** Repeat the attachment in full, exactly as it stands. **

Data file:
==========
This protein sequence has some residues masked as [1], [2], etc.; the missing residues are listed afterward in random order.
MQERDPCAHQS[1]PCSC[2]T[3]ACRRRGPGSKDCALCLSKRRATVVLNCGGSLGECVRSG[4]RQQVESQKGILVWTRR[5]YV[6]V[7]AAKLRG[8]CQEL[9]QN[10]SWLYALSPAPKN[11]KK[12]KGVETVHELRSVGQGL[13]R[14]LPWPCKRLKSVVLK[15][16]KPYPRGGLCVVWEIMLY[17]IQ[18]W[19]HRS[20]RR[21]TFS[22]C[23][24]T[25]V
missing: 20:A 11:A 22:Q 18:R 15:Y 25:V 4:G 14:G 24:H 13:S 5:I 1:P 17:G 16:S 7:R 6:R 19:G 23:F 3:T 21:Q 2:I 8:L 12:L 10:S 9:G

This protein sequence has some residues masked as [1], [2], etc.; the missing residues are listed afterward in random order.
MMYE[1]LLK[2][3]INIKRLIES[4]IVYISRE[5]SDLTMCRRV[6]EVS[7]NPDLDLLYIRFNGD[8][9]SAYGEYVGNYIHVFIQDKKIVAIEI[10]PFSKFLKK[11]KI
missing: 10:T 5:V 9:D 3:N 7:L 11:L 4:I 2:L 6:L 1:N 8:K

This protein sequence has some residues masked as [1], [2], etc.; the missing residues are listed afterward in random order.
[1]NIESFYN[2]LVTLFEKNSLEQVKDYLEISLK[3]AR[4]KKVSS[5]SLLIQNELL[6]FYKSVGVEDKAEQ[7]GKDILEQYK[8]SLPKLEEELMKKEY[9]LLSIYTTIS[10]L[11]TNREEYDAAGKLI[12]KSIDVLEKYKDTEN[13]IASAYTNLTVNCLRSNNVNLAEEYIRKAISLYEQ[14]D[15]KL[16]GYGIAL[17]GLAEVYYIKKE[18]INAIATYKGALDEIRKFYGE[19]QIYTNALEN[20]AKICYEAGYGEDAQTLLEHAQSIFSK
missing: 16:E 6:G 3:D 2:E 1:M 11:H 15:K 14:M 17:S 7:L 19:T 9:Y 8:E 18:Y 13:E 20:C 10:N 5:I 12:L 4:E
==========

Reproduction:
This protein sequence has some residues masked as [1], [2], etc.; the missing residues are listed afterward in random order.
MQERDPCAHQS[1]PCSC[2]T[3]ACRRRGPGSKDCALCLSKRRATVVLNCGGSLGECVRSG[4]RQQVESQKGILVWTRR[5]YV[6]V[7]AAKLRG[8]CQEL[9]QN[10]SWLYALSPAPKN[11]KK[12]KGVETVHELRSVGQGL[13]R[14]LPWPCKRLKSVVLK[15][16]KPYPRGGLCVVWEIMLY[17]IQ[18]W[19]HRS[20]RR[21]TFS[22]C[23][24]T[25]V
missing: 20:A 11:A 22:Q 18:R 15:Y 25:V 4:G 14:G 24:H 13:S 5:I 1:P 17:G 16:S 7:R 6:R 19:G 23:F 3:T 21:Q 2:I 8:L 12:L 10:S 9:G

This protein sequence has some residues masked as [1], [2], etc.; the missing residues are listed afterward in random order.
MMYE[1]LLK[2][3]INIKRLIES[4]IVYISRE[5]SDLTMCRRV[6]EVS[7]NPDLDLLYIRFNGD[8][9]SAYGEYVGNYIHVFIQDKKIVAIEI[10]PFSKFLKK[11]KI
missing: 10:T 5:V 9:D 3:N 7:L 11:L 4:I 2:L 6:L 1:N 8:K

This protein sequence has some residues masked as [1], [2], etc.; the missing residues are listed afterward in random order.
[1]NIESFYN[2]LVTLFEKNSLEQVKDYLEISLK[3]AR[4]KKVSS[5]SLLIQNELL[6]FYKSVGVEDKAEQ[7]GKDILEQYK[8]SLPKLEEELMKKEY[9]LLSIYTTIS[10]L[11]TNREEYDAAGKLI[12]KSIDVLEKYKDTEN[13]IASAYTNLTVNCLRSNNVNLAEEYIRKAISLYEQ[14]D[15]KL[16]GYGIAL[17]GLAEVYYIKKE[18]INAIATYKGALDEIRKFYGE[19]QIYTNALEN[20]AKICYEAGYGEDAQTLLEHAQSIFSK
missing: 16:E 6:G 3:D 2:E 1:M 11:H 15:K 14:M 17:S 7:L 19:T 9:Y 8:E 18:Y 13:E 20:C 10:N 5:I 12:L 4:E